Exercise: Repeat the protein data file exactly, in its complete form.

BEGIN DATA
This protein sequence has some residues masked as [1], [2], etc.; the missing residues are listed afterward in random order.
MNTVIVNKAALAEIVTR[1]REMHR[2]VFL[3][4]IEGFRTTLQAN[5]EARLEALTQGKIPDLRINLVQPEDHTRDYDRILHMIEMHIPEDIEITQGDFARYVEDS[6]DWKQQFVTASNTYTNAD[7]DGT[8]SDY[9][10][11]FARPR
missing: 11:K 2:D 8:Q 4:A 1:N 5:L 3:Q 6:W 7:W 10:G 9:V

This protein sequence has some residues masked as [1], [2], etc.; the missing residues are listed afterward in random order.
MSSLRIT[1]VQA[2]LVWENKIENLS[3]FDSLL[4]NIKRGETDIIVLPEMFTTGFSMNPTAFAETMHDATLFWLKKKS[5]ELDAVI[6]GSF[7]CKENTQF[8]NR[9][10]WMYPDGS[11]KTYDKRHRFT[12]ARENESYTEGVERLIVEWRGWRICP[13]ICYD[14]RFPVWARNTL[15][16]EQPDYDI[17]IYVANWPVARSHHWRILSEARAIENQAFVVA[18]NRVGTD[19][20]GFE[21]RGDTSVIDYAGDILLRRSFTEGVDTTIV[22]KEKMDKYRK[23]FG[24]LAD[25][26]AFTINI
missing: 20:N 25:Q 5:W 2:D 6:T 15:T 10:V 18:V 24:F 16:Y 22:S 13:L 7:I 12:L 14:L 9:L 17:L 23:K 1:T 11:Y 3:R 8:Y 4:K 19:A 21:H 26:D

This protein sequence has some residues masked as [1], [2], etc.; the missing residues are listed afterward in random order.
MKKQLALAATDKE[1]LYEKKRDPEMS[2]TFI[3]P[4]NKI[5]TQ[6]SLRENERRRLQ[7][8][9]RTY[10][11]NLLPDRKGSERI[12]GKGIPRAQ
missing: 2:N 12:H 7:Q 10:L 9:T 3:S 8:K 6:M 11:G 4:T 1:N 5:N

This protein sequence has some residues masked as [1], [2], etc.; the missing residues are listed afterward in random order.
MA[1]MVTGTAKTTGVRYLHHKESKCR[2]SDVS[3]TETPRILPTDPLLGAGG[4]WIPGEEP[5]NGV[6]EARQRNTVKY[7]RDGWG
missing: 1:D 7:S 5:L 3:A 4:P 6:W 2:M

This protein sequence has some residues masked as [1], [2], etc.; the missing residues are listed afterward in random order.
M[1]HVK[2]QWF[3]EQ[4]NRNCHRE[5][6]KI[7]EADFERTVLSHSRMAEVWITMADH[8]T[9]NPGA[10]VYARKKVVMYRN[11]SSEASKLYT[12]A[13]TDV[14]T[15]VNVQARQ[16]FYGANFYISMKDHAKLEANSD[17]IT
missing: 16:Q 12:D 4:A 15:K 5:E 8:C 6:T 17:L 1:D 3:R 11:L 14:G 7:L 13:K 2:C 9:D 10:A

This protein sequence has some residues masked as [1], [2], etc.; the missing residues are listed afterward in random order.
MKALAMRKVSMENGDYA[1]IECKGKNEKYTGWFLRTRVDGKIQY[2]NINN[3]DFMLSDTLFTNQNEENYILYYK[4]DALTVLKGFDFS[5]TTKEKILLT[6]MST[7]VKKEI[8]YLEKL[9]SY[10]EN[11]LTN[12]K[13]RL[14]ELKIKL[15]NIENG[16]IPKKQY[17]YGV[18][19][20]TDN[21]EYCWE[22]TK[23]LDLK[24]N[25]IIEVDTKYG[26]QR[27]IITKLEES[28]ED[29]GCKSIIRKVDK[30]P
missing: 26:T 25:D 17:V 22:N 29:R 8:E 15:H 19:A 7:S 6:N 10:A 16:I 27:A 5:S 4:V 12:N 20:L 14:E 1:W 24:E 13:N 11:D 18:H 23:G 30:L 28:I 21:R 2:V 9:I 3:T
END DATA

This protein sequence has some residues masked as [1], [2], etc.; the missing residues are listed afterward in random order.
MNTVIVNKAALAEIVTR[1]REMHR[2]VFL[3][4]IEGFRTTLQAN[5]EARLEALTQGKIPDLRINLVQPEDHTRDYDRILHMIEMHIPEDIEITQGDFARYVEDS[6]DWKQQFVTASNTYTNAD[7]DGT[8]SDY[9][10][11]FARPR
missing: 11:K 2:D 8:Q 4:A 1:N 5:L 3:Q 6:W 7:W 10:G 9:V

This protein sequence has some residues masked as [1], [2], etc.; the missing residues are listed afterward in random order.
MSSLRIT[1]VQA[2]LVWENKIENLS[3]FDSLL[4]NIKRGETDIIVLPEMFTTGFSMNPTAFAETMHDATLFWLKKKS[5]ELDAVI[6]GSF[7]CKENTQF[8]NR[9][10]WMYPDGS[11]KTYDKRHRFT[12]ARENESYTEGVERLIVEWRGWRICP[13]ICYD[14]RFPVWARNTL[15][16]EQPDYDI[17]IYVANWPVARSHHWRILSEARAIENQAFVVA[18]NRVGTD[19][20]GFE[21]RGDTSVIDYAGDILLRRSFTEGVDTTIV[22]KEKMDKYRK[23]FG[24]LAD[25][26]AFTINI
missing: 20:N 25:Q 5:W 2:D 6:T 15:T 10:V 18:V 24:F 16:Y 22:S 13:L 7:I 12:L 14:L 9:L 17:L 23:K 1:T 11:Y 3:R 8:Y 4:K 19:A 21:H 26:D

This protein sequence has some residues masked as [1], [2], etc.; the missing residues are listed afterward in random order.
MKKQLALAATDKE[1]LYEKKRDPEMS[2]TFI[3]P[4]NKI[5]TQ[6]SLRENERRRLQ[7][8][9]RTY[10][11]NLLPDRKGSERI[12]GKGIPRAQ
missing: 2:N 12:H 7:Q 10:L 9:T 3:S 8:K 6:M 11:G 4:T 1:N 5:N

This protein sequence has some residues masked as [1], [2], etc.; the missing residues are listed afterward in random order.
MA[1]MVTGTAKTTGVRYLHHKESKCR[2]SDVS[3]TETPRILPTDPLLGAGG[4]WIPGEEP[5]NGV[6]EARQRNTVKY[7]RDGWG
missing: 1:D 7:S 5:L 3:A 4:P 6:W 2:M

This protein sequence has some residues masked as [1], [2], etc.; the missing residues are listed afterward in random order.
M[1]HVK[2]QWF[3]EQ[4]NRNCHRE[5][6]KI[7]EADFERTVLSHSRMAEVWITMADH[8]T[9]NPGA[10]VYARKKVVMYRN[11]SSEASKLYT[12]A[13]TDV[14]T[15]VNVQARQ[16]FYGANFYISMKDHAKLEANSD[17]IT
missing: 16:Q 12:D 4:A 15:K 5:E 8:C 6:T 17:L 1:D 3:R 11:L 14:G 7:L 13:K 2:C 9:D 10:A

This protein sequence has some residues masked as [1], [2], etc.; the missing residues are listed afterward in random order.
MKALAMRKVSMENGDYA[1]IECKGKNEKYTGWFLRTRVDGKIQY[2]NINN[3]DFMLSDTLFTNQNEENYILYYK[4]DALTVLKGFDFS[5]TTKEKILLT[6]MST[7]VKKEI[8]YLEKL[9]SY[10]EN[11]LTN[12]K[13]RL[14]ELKIKL[15]NIENG[16]IPKKQY[17]YGV[18][19][20]TDN[21]EYCWE[22]TK[23]LDLK[24]N[25]IIEVDTKYG[26]QR[27]IITKLEES[28]ED[29]GCKSIIRKVDK[30]P
missing: 26:T 25:D 17:V 22:N 29:R 8:E 15:H 19:A 7:S 6:N 10:A 16:I 27:A 5:S 4:V 12:N 20:L 14:E 1:W 24:E 13:N 11:D 18:H 23:G 30:L 28:I 21:R 2:V 9:I 3:T